Sometimes at breweries, something goes wrong. Everyone who drinks craft beer has experienced this, even unwittingly. That special one-off on tap that was never repeated? Could be a botched batch that was still reasonably sellable. Sometimes those mistakes become amazing beers you hope get made again and again. Gueuzerie Tilquin‘s Oude (Gueuze Tilquin)² A l’ancienne, Tilquin Gueuze “Squared” for short, is one of those mistakes.
Tilquin Oude Gueuze² started out as a regular batch of Oude Gueuze and should have been released as the 2011/2012 Oude Gueuze. Unfortunately, after its period of bottle conditioning, this batch was way over-carbonated. Instead of releasing a flawed product, Pierre Tilquin went back to the drawing board. He called in some favors from his friends and by hand, they uncorked every single bottle of the bad batch and returned the beer to the barrels. When I visited Pierre at his blending operation, one of the aforementioned friends was there and was still complaining about the arm and hand cramps he got twisting out hundreds of corks, although he seemed eager to do it again if the beer would be as good as the Gueuze Squared.
This beer, like the rest of Tilquin’s beers, are made with a blend of various worts brewed and inoculated (via spontaneous fermentation) at a Lambic Brewery. Pierre then puts the wort into his barrels and then blends the final product. His blends are pretty much all the same break down: 40% Lindeman’s, 30% Boon, 20% Girardin, & 10% Cantillon. Pierre is the only blender using beer from Cantillon in his mix.
UPDATE: I had a few innaccuracies in the first release that Mr. Tilquin was kind enough to point out! And when you get information straight from the source, you correct it.
Pierre suspects a whole host of potential causes for the over-carbonation. One of the main culprits was him blending in a few lambics that might not have fully fermented out. This allowed too much sugar into the bottle which was refermented in the bottle creating too much CO2. He also suspects one of the batches may have a had a particularly strong concentration of brettanomyces which dug into the more complex sugars creating that extra carbonation. Additionally, the temperatures at Pierre’s facility are a bit more variable as he doesn’t have a temperature control system when it gets too cold which could have cause some barrels to slow down their fermentation leaving too much sugar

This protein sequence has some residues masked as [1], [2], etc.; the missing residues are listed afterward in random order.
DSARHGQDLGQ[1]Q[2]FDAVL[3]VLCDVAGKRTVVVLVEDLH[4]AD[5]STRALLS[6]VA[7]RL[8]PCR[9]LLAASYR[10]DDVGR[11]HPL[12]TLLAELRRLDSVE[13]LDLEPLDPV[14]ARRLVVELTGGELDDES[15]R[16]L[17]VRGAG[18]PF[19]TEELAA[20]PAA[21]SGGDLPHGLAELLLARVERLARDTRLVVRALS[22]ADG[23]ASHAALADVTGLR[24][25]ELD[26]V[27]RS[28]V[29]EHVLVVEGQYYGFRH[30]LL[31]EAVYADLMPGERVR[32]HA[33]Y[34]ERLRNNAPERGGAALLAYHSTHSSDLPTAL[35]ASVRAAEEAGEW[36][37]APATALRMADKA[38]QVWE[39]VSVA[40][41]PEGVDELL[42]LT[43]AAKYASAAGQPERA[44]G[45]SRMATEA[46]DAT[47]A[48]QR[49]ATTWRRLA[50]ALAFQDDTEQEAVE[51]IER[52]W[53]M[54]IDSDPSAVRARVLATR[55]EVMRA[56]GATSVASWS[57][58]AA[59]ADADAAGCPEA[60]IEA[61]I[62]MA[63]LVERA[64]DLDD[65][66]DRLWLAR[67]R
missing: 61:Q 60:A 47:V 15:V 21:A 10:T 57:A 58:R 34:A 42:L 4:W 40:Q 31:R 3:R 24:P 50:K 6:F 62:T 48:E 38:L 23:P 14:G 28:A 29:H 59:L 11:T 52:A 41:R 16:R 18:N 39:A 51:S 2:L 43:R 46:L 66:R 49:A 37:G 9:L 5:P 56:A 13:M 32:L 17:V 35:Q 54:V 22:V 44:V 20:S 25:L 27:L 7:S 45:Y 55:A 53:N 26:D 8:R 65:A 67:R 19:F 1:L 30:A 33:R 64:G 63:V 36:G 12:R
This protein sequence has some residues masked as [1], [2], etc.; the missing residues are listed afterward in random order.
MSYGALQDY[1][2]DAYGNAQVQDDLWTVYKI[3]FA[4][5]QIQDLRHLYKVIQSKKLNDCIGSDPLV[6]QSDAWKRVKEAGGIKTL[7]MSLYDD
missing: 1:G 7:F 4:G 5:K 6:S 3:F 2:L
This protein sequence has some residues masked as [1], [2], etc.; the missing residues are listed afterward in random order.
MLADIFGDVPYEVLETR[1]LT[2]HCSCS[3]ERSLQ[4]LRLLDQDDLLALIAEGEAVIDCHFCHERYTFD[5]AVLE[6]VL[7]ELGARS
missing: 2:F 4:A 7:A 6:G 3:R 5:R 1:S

This also took the alcohol in the bottle from the intended 6.4% of the standard Oude Gueuze to a hefty 7.6% All of this meant the bottles needed to be opened and dumped to get rid of the excess carbonation. The beer was then left in the barrel for a while to further settle and clarify.
Appearance: Hazy gold/copper, beige head, solid retention.
Aroma: Honey, tangerine, citrus peel, delicate funk, melon, cantaloupe, apples, spice.
Taste: melon, blood orange, hints of lemon.
Overall Impression: The regular Gueuze Tilquin is a fabulous example of the style and the blenders art. This beer takes that beer to the next level. The extra time created a beer that’s softer and more subtle with a broad and friendly complexity. While the Gueuze Tilquin is bright and often brash, the Gueuze Squared is suave and sophisticated. If you thought the Gueuze Tilquin was the cool kid, Gueuze Squared is his way cooler older brother. Needless to say, I thoroughly enjoyed this beer. It’s a must have for anyone who’s a fan of Gueuzes.
Availability: Highly Limited. Get it while you can. Check with retailers that have carried the other Tilquin beers, imported by 12% Imports.
You can read more about Tilquin and my reviews of his beers on page dedicated his Gueuzerie.
Thank you for the excellent information.
It’s to bad that sometimes mistakes are the best beer and are very hard to recreate. This does sound amazing though. Almost as amazing the the friend of the blender himself.